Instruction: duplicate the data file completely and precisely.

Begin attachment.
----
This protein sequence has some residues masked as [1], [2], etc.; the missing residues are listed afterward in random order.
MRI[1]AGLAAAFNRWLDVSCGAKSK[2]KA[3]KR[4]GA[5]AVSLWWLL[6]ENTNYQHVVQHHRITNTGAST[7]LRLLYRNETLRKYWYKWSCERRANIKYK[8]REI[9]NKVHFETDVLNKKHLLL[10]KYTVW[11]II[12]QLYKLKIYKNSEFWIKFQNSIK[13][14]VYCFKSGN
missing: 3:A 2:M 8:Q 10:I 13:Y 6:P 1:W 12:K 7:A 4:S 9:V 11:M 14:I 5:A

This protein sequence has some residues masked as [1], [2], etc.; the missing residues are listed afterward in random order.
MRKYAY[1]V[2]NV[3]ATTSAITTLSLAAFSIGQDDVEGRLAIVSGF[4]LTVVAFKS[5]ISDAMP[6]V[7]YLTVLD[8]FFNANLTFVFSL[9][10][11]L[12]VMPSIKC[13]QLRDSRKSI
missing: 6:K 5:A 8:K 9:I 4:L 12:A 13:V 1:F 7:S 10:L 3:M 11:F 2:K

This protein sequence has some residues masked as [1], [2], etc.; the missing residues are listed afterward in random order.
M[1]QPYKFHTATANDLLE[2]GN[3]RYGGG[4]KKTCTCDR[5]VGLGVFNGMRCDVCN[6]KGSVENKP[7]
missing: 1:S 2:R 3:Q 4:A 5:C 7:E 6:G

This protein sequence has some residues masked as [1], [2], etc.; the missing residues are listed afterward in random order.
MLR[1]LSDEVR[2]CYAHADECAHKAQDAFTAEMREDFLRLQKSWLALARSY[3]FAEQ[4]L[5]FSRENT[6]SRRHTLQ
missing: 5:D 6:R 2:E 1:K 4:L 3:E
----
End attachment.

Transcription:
This protein sequence has some residues masked as [1], [2], etc.; the missing residues are listed afterward in random order.
MRI[1]AGLAAAFNRWLDVSCGAKSK[2]KA[3]KR[4]GA[5]AVSLWWLL[6]ENTNYQHVVQHHRITNTGAST[7]LRLLYRNETLRKYWYKWSCERRANIKYK[8]REI[9]NKVHFETDVLNKKHLLL[10]KYTVW[11]II[12]QLYKLKIYKNSEFWIKFQNSIK[13][14]VYCFKSGN
missing: 3:A 2:M 8:Q 10:I 13:Y 6:P 1:W 12:K 7:A 4:S 9:V 11:M 14:I 5:A

This protein sequence has some residues masked as [1], [2], etc.; the missing residues are listed afterward in random order.
MRKYAY[1]V[2]NV[3]ATTSAITTLSLAAFSIGQDDVEGRLAIVSGF[4]LTVVAFKS[5]ISDAMP[6]V[7]YLTVLD[8]FFNANLTFVFSL[9][10][11]L[12]VMPSIKC[13]QLRDSRKSI
missing: 6:K 5:A 8:K 9:I 4:L 12:A 13:V 1:F 7:S 10:L 3:M 11:F 2:K

This protein sequence has some residues masked as [1], [2], etc.; the missing residues are listed afterward in random order.
M[1]QPYKFHTATANDLLE[2]GN[3]RYGGG[4]KKTCTCDR[5]VGLGVFNGMRCDVCN[6]KGSVENKP[7]
missing: 1:S 2:R 3:Q 4:A 5:C 7:E 6:G

This protein sequence has some residues masked as [1], [2], etc.; the missing residues are listed afterward in random order.
MLR[1]LSDEVR[2]CYAHADECAHKAQDAFTAEMREDFLRLQKSWLALARSY[3]FAEQ[4]L[5]FSRENT[6]SRRHTLQ
missing: 5:D 6:R 2:E 1:K 4:L 3:E